(Wired) -A Florida man deserved to be arrested inside the Supreme Court building last year for wearing a jacket painted with “Occupy Everything,” and is lucky he was only apprehended on unlawful entry charges, the Department of Justice says.
The President Barack Obama administration made that assertion in a legal filing in response to a lawsuit brought by Fitzgerald Scott, who is seeking $1 million in damages for his January 2012 arrest inside the Supreme Court building. He also wants his arrest record expunged.
What’s more, the authorities said the former Marine’s claim that he was protected by the First Amendment bolsters the government’s position (.pdf) because the Supreme Court building’s public interior is a First Amendment-free zone.
Fitzgerald was not disturbing anybody, but was repeatedly told by court staff to leave the building or remove the coat. Outside the building, about a dozen “Occupy” protesters were arrested.
Inside, Fitzgerald was handcuffed and arrested for unlawful entry as he was viewing an exhibit on slavery.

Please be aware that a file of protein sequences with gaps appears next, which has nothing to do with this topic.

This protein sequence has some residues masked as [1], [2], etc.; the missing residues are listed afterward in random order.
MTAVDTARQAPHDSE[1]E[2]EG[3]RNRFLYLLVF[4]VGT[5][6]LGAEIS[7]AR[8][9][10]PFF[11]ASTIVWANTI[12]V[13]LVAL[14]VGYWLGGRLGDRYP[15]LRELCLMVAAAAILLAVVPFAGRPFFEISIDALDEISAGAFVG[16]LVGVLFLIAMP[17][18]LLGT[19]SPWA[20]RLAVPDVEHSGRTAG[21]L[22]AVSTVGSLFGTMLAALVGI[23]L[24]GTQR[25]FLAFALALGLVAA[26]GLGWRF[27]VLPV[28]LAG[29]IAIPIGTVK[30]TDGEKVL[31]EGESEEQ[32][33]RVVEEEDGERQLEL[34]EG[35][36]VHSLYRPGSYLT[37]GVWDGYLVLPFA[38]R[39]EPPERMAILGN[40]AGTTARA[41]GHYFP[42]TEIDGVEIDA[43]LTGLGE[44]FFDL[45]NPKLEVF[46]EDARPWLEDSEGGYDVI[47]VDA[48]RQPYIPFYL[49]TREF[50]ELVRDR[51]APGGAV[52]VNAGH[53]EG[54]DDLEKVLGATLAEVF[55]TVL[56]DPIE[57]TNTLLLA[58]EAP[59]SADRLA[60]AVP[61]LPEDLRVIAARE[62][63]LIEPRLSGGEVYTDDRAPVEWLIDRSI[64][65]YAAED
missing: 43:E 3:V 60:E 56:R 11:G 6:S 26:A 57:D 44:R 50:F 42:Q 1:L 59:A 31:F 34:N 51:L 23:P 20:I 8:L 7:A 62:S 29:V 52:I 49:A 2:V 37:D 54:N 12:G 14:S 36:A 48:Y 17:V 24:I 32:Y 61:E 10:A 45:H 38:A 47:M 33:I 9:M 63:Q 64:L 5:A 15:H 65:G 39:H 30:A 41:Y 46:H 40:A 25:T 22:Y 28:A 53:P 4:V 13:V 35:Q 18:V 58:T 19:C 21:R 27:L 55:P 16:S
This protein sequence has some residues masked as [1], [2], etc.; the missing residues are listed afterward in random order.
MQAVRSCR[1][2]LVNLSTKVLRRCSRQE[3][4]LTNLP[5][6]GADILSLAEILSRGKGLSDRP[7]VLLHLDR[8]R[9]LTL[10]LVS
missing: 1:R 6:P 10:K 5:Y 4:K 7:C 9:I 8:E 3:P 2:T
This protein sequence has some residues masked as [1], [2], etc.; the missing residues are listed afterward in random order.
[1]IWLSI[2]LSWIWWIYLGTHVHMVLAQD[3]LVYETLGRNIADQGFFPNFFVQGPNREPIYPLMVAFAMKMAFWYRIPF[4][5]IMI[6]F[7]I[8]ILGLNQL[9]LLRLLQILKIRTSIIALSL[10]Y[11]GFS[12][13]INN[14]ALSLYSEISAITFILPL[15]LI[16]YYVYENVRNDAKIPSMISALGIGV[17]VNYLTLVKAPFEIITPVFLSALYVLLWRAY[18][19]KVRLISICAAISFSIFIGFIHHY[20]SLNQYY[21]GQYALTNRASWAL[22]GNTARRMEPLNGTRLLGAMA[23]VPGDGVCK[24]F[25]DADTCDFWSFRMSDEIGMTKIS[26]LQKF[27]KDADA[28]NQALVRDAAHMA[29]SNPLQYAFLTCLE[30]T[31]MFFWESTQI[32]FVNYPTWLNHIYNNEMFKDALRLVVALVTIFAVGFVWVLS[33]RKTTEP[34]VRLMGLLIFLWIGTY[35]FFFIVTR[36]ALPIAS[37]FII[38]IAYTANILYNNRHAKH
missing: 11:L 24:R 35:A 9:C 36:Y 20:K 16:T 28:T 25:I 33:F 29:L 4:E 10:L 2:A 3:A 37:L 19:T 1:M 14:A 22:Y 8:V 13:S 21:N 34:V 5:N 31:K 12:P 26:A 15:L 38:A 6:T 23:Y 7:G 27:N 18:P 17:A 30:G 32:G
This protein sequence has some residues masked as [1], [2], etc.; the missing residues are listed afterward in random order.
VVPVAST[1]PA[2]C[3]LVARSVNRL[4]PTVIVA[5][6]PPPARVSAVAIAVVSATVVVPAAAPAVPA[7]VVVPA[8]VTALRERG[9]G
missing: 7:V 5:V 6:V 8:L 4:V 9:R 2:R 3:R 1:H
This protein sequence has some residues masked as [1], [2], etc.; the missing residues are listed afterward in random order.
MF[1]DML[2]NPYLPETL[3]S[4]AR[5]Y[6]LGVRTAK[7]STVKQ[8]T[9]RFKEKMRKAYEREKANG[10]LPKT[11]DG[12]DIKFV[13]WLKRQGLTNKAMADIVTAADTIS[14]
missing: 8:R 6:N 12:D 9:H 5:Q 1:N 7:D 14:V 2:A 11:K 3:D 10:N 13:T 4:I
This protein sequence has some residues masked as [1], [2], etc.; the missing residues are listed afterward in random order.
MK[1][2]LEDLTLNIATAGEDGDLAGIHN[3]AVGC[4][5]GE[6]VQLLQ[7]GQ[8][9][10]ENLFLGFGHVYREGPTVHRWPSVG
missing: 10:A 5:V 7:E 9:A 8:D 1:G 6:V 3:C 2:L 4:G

Here is the District of Columbia’s ‘unlawful entry’ statute:
Any person who, without lawful authority, shall enter, or attempt to enter, any public building, or other property, or part of such building, or other property, against the will of the lawful occupant or of the person lawfully in charge thereof or his or her agent, or being therein or thereon, without lawful authority to remain therein or thereon shall refuse to quit the same on the demand of the lawful occupant, or of the person lawfully in charge thereof or his or her agent, shall be deemed guilty of a misdemeanor, and on conviction thereof shall be punished by a fine of not more than $1,000, imprisonment for not more than 6 months, or both.
Prosecutors eventually dismissed the charges, and he sued. (.pdf)
To be sure, the courts have upheld convictions of those wearing inappropriate clothing inside the high court’s building — once in 2011 for individuals wearing orange shirts that said “Shut Down Guantanamo” and in 2007 for protesters wearing orange jump suits and black hoods — all in violation of the so-called “Display Clause.”
The Obama administration said Wednesday that Scott could also have been arrested and charged with violating the Display Clause, which makes it “unlawful to parade, stand, or move in processions or assemblages in the Supreme Court Building or grounds, or to display in the Building and grounds a flag, banner, or device designed or adapted to bring into public notice a party, organization, or movement.”
“It also bears noting that, while plaintiff was initially charged with violating the unlawful entry statute, his conduct also violated the Display Clause of section 6135, and he could just as easily have been charged with an independent violation of that statute as well,” the Obama administration said.